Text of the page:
What about eternity? Has anyone ever considered that we're not machines, that we have a soul that can't be destroyed? What happens to you after you die? These are the questions that Jacqui asks.
My sister, Jacqui, told me while she was still living on this earth, that according to Jewish law, since I saved her life once, it meant I was now responsible for keeping her alive from then on. It was as a result of taking too many pills that she went into a coma in 2011, just one year before her death in March of 2012. I went into her room to find her passed out on the floor one morning. This happened during the course of filming the documentary "The Gods As my Friends," which we were planning on originally calling "Wigging Out."
I felt guilty when Jacqui ended up committing suicide. I was away on a trip, and I wish I knew that she was going to do what she did.
What Jacqui was concerned about most on this earth was helping teach people to learn about where they were going after death and to save them from their suffering. She was a friend to all who would listen and she left bundles of love for all her friends to enjoy.
This documentary is one of those bundles of love.
My mission is to help others with the film by spreading the message of love in it and donating a portion of the proceeds from sales of the film to a mental health organization.
Jacqui and Nicole were sisters embarking on a feature length documentary film about Jacqui's spiritual journey on the streets of Los Angeles. They decided in 2011 to make the film, which Nicole had already been capturing footage for years before. They wanted to call this film "Wigging Out," since it was going to initially be focused on us buying a wig for Jacqui upon shaving her head to become a Buddhist nun. We wanted to hide the fact that she shaved her head from our Jewish family so they wouldn't freak out because her act of becoming a Buddhist nun indicated that Jacqui was not taking her medications and was losing her mind again. Ironically, Jacqui ended up marrying an Orthodox Jew and was to wear wigs in order to cover her head as a married woman in Jewish society.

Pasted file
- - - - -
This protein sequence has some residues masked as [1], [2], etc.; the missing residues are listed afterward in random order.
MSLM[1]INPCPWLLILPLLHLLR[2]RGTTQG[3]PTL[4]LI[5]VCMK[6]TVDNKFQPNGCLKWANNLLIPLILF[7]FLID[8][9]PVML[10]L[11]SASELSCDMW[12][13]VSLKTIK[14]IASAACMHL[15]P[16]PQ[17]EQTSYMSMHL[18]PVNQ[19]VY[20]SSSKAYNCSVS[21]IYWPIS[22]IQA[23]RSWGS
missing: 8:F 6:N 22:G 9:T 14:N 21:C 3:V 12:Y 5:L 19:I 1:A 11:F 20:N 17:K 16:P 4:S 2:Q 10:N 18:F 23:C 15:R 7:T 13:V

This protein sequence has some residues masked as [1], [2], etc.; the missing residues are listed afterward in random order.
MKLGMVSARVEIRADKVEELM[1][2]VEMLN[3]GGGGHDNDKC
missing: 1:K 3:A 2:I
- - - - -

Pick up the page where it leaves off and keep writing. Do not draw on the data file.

I have been making this documentary for 18 years about my sister who went on a spiritual journey to become enlightened as a makeshift Buddhist nun in the streets of Los Angeles, but could not overcome her mentally ill background and ended up committing suicide at age 31 in 2012. She was brought up into a reformed Jewish family and was Bat Mitzvah’d at age 13. And since she was 14 she was a practicing Theravada Buddhist. Since she dropped out of college at age 19 to become a Buddhist nun she had a tendency to interpret religious texts and scriptures differently which led to her mentally ill behavior. She was diagnosed with Schizoaffective disorder due to her creation of her own religion and off-the-wall ideas about spiritualism.
Jacqui’s life was special. She was a beautifully talented visual and musical artist, the essence of which is captured in this film. And she urged people to consider where their souls would end up in the eternal span.
Her spirit lives on in all of the people who’s lives she touched. Though she was constantly searching for that most important something that she always felt was lacking, love.
Nicole Zwiren and her daughter Maya
Jacqui’s Novel – Jasmine and Rick
Now available on the Kindle App: http://www.amazon.com/dp/B00O7VLNU4 for purchase. Please support the legacy of Jacqui and the new film about her life “The Gods As My Friends,” by buying her first novel, “Jasmine and Rick: After Nothing,” which is a Buddhist love story. It’s a hilarious book, very witty, and you will learn so much about Buddhism through this love story. You also will delve into the mind of Jacqui, who’s imagination is quite endless.
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